I’ve been reading a proof copy of the forthcoming Julie Hearn novel, Wreckers, which marks a slight change in direction for her. The last few novels (Ivy, Rowan the Strange) have, amongst other things, covered the idea of remaking identity and are excellent, if challenging, reads. In this novel, she appears to move into Susan Cooper territory through her focus on a group of children in Cornwall.
A box comes ashore when a ship is wrecked on the coast of Pat Zannon. Given the lord of the Manor, it’s contents wreak havoc and is locked away in the walls to be forgotten. As a dare, a group of teenagers decide to sleep in the Manor at Halloween. Drinking cider and exploring, they come across the strange box. Their quiet, sheltered lives are changed when Connor Blue, the American heart-throb, comes to make a film about Cornish wreckers.
The creature, cared for by Gurnet, shows the post-Attack apathy. The world of Port Zannon gives way to Cornwall which is still sealed of from the rest of England. In her setting, Hearn comes back to the repetition of ancient within modern, reflecting on Pandora’s Box rather than the Arthurian mythos that Cooper used in the ‘Dark is Rising’ sequence.
Rather than dealing with the politics of the body and the individual (though identity and sanity), she is reflecting on a wider sense of hopelessness in these days of cuts. Rather than acting as individuals, the gang of friends need to come together to make any sense of what is happening to the world around them. I was strongly reminded of Elizabeth Hand‘s Glimmering, an apocalyptic novel in more ways than one (though not YA – it is great though) or perhaps Gwyneth Jones‘s Matter of Britain sf novels.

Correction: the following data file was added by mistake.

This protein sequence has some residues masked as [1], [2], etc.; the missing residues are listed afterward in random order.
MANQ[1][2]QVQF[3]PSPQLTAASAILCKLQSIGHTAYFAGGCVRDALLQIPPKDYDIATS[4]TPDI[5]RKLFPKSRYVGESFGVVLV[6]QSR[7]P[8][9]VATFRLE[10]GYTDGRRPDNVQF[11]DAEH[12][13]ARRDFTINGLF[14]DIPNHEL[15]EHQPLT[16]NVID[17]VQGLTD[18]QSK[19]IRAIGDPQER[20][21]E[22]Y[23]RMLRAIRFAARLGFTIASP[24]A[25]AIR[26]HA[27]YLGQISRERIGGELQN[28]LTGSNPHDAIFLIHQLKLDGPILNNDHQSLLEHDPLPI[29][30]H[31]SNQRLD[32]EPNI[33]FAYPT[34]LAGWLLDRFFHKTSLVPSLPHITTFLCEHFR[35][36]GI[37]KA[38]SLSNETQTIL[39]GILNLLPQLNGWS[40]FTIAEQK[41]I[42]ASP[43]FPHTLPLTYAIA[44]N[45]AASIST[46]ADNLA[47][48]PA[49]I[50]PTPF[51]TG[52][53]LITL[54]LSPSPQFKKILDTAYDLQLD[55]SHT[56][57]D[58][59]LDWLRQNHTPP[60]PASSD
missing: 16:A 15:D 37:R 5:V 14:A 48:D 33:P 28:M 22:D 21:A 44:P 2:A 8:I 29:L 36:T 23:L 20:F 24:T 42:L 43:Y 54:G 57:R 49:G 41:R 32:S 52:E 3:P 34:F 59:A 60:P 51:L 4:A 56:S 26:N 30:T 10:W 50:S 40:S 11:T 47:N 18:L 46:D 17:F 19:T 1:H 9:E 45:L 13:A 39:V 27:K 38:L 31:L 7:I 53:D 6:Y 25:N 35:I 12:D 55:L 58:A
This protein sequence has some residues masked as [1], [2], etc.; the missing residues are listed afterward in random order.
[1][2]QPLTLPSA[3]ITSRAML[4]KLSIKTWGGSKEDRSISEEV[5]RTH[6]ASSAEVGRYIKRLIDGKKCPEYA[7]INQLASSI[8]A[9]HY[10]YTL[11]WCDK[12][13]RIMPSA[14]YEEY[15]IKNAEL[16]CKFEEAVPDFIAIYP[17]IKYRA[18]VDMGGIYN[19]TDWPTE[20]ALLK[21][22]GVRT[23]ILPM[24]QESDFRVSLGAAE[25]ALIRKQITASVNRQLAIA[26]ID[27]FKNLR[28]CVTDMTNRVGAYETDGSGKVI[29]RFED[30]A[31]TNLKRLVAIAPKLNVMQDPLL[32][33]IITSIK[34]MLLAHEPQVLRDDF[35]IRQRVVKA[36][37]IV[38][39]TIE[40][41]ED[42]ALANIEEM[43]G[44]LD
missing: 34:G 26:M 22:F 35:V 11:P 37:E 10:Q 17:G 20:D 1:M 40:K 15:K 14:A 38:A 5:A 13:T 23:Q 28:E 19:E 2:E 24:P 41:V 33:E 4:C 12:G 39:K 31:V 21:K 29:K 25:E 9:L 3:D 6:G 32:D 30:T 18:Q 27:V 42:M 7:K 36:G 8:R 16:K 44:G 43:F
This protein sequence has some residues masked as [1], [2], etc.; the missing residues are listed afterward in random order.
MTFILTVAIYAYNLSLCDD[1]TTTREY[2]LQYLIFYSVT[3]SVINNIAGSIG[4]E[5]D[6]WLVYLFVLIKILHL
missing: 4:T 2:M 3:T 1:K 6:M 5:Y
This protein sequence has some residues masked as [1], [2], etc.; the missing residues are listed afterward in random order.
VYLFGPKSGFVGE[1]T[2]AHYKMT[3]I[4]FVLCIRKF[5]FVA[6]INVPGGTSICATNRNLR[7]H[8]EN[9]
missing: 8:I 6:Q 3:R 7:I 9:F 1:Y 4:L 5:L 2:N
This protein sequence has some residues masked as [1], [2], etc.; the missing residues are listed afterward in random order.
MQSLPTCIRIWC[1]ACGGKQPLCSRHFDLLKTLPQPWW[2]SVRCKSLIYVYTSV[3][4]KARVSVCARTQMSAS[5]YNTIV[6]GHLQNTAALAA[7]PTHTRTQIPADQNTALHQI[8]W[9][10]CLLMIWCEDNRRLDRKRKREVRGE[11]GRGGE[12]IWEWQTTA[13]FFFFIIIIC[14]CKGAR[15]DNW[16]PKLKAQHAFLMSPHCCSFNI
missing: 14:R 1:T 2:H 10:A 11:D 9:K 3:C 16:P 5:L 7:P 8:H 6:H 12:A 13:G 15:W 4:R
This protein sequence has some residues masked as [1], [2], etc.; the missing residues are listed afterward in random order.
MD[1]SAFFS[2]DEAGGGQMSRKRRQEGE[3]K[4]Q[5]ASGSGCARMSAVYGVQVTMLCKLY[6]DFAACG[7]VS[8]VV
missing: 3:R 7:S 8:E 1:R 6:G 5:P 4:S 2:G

Hearn’s feminism is still a driving force in the book with her wry observations on Jenna, bent on making Connor Blue her beau, and a pink dress. (The outcome is very much worthy of a wry smile.) Dilly is the one person who keeps calm and carries on, discovering what is really happening and the underlying story. Hearn develops different readings of Pandora’s Box and perhaps also the character of Eve, subtly challenging the view that the world’s evils were brought about by women. She does not offer pat answers but encourages the reader to think the issues through and to realise, as perhaps Will Stanton does in the Dark is Rising, the older myths can only be changed for their times, they are not static.
That is not to say that there are no issees with the book. I felt that there were a couple of “get out of jail” free cards played with one of the back stories to link it together. In all though, this is a thought provoking read.
Wreckers (Oxford University Press, Oxford, 2011, £6.99 paperback, 9780192729293)